Dr. Nadia Kiderman on Your Child’s First Visit to the Dentist

To ensure that your child develops healthy dental hygiene early on in life, the American Association of Pediatric Dentistry recommends that children visit the dentist before their first birthday. The visit should occur after your child’s first teeth erupt and before your child has had a chance to establish poor oral hygiene.

According to Dr. Nadia Kiderman, a dentist in New York, dentist’s offices have sounds and smells that are unfamiliar to a child and may seem scary. During this first visit, the dentist will spend time with your child and familiarize them with the office. Some dentists prefer the first visit to be a pretend visit that sets the standard for future visits. Either way, the dentist typically does not do any invasive work during the first visit. Most dentists will acquaint your child with their role by discussing oral hygiene, the importance of diet in maintaining healthy teeth and how to prevent accidents that could damage teeth. The dentist will start by getting the child accustomed to opening their mouth by pretending to count their teeth. Dentists will also familiarize the child with the tools of the trade. The visit may include teeth cleaning as a way to introduce some of the tools, however, most dentists typically avoid turning on the drill.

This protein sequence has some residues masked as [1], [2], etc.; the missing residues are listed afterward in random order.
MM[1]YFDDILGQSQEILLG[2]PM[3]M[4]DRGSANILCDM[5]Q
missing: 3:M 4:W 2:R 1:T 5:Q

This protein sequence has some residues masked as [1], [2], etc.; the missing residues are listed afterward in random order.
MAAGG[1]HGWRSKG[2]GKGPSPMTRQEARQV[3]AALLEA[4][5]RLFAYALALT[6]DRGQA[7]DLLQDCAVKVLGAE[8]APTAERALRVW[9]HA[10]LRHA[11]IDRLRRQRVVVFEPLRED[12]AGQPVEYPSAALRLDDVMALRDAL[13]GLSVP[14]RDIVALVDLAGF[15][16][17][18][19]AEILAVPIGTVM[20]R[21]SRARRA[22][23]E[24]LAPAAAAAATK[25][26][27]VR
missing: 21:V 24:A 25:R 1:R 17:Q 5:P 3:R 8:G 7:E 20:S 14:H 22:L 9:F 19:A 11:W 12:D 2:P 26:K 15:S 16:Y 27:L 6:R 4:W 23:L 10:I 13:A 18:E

This first visit is very important as it sets the standard for subsequent visits. To ensure a good experience, preparation is necessary. Dr. Nadia Kiderman recommends that parents talk to their child prior to the visit. However, she stresses that parents should not give the child too many details that may cause the child unnecessary anxiety. The most important thing a parent can do during the pre-visit discussion is to keep a positive attitude.

Parents also need to prepare themselves. They need to remember that the dental staff is trained to work with children and it is important to allow the staff to do their job. Parents typically understand their children better than the dental office staff does, but the staff has experience with children in the dentist office setting. For example, the staff has developed a vocabulary and repertoire that makes children feel comfortable. They use the tried-and-tested vocabulary to explain the processes to children in a way that is not alarming or scary.

Dr. Nadia Kiderman has a practice in New York where she offers a variety of services including pediatric dentistry.

Leave a Reply

Your email address will not be published. Required fields are marked *